On a quiet Sunday in mid-February, something curious attracted the attention of the behind-the-scenes engineers who scour the Internet for signs of trouble. There, among the ubiquitous boasts posted by the hacking collective Anonymous, was a call to attack some of the network’s most crucial parts.
The message called it Operation Global Blackout, and rallied Anonymous supporters worldwide to attack the Domain Name System, which converts human-friendly domain names like google.com into numeric addresses that are more useful for computers.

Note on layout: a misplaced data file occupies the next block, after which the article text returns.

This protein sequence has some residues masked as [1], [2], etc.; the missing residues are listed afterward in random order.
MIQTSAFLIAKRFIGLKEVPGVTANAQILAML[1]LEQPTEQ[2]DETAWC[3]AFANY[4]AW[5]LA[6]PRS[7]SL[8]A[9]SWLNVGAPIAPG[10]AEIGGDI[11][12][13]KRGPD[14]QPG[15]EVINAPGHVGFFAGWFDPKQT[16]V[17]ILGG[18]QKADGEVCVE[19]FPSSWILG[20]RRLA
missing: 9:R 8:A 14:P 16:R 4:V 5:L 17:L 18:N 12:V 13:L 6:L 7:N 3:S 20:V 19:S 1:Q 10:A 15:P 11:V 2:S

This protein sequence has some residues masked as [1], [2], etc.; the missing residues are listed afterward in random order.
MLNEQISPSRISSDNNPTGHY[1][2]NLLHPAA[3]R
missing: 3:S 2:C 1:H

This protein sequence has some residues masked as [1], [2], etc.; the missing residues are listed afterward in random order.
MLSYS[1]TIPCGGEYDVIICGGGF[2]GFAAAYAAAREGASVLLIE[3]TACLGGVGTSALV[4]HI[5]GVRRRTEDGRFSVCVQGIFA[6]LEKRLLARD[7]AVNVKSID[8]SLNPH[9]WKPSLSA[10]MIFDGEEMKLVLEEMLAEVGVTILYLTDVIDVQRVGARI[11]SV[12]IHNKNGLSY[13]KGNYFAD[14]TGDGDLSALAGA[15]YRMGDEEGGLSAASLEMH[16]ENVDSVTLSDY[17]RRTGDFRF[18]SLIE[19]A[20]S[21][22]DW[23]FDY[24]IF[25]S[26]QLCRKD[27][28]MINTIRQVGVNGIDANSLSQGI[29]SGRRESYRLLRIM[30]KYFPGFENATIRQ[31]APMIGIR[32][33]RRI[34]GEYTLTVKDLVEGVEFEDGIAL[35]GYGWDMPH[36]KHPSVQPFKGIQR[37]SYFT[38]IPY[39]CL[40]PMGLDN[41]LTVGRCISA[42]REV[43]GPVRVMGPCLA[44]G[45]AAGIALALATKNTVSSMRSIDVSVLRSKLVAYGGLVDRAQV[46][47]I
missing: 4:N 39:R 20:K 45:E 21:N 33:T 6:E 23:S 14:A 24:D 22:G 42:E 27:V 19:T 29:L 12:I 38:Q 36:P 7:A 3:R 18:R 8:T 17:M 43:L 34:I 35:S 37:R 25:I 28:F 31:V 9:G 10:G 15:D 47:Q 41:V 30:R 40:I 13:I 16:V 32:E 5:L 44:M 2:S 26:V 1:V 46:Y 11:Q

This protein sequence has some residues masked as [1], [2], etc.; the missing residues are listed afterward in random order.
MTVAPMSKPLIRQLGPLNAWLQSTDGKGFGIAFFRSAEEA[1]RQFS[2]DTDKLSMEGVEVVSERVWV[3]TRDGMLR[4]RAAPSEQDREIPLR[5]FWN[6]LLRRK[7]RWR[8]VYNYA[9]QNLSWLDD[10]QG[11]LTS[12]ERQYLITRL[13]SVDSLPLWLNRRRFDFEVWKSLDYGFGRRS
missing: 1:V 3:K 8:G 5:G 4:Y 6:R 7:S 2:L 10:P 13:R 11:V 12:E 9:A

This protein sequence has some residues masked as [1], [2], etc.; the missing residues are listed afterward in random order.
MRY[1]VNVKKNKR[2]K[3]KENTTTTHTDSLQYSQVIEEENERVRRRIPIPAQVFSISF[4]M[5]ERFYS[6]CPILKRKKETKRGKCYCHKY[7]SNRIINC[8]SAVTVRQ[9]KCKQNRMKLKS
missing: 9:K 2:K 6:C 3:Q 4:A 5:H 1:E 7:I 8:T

It declared when the attack would be carried out: March 31. And it detailed exactly how: by bombarding the Domain Name System with junk traffic in an effort to overwhelm it altogether.
There was no way to know for sure whether this was a pre-April Fool’s Day hoax or a credible threat. After all, this was Anonymous, a decentralized movement with no leaders and no coherent ideology, but a track record of considerable damage. The call to arms would have to be treated as one would treat a bomb threat called in to a high school football game. The engineers would have to prepare.